A wearable artificial kidney has been successfully tested in the USA, offering hope for more comfort and flexibility to kidney failure sufferers so far constrained to hospital-based haemodialysis.
The device, developed by Cedar-Sinai Medical Center researcher Victor Gura, was tested on seven patients in a trial authorised by the US Food and Drug Administration (FDA) and conducted by researchers from the University of Washington.
"I was amazed at how well it worked for me,” one of the participants in the study commented. “It was heavy and cumbersome, but I'd be wearing it today if I could. It just gives you so much more freedom."
The device, which is being commercialised through Gura’s company Blood Purification Technologies, proved to be able to efficiently remove waste products such as urea, creatinine and phosphorus from the patients’ blood.
In addition to its portability, the wearable artificial kidney provided another benefit to the patients – it functioned without them having to be put on a restrictive diet and was able to remove excess water and salt from the blood.
Current blood-purification procedures for patients with final stage kidney failure require the patients to attend hospital three times a week to be hooked up to a haemodialysis machine. The patients also need to follow a strict diet plan to manage electrolytes such as sodium and potassium.
In the study, published in the latest issue of the journal JCI Insights, the team admitted the device suffered from some teething problems during the trial, which would require further re-design.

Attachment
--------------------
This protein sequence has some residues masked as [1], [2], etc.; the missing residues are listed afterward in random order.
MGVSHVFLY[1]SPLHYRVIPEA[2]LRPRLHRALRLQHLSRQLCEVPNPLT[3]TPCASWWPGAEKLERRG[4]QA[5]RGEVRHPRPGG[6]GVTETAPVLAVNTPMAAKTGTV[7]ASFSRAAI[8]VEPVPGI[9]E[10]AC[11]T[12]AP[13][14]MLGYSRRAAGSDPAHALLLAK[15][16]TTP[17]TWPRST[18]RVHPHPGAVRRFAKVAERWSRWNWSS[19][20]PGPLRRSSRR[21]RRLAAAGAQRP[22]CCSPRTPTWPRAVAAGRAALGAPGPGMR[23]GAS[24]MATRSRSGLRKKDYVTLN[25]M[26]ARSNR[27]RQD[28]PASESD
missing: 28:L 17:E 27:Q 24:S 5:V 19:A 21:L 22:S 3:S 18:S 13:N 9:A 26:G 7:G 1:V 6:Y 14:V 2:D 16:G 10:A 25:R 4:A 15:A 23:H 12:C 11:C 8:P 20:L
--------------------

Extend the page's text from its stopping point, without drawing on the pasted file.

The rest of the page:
During the 24-hour period for which each of the patients wore the artificial kidney, the researchers observed some excessive formation of carbon dioxide bubbles in the dialysis solution and intermittent variations in solution and blood flow.
All participants tolerated the treatment well and experienced only mild side effects.
The team, which hopes to conduct longer term trials in near future, believes the technology could considerably improve the quality of life of kidney failure sufferers, allowing them to stay away from hospital for longer periods of time but also enabling more frequent sessions. Currently, it is almost impossible for the patients to travel due to the necessity to visit hospital three times a week.
The technology is being developed in collaboration with FDA’s Center for Device and Radiological Health, through its Innovation Pathway 2.0 program.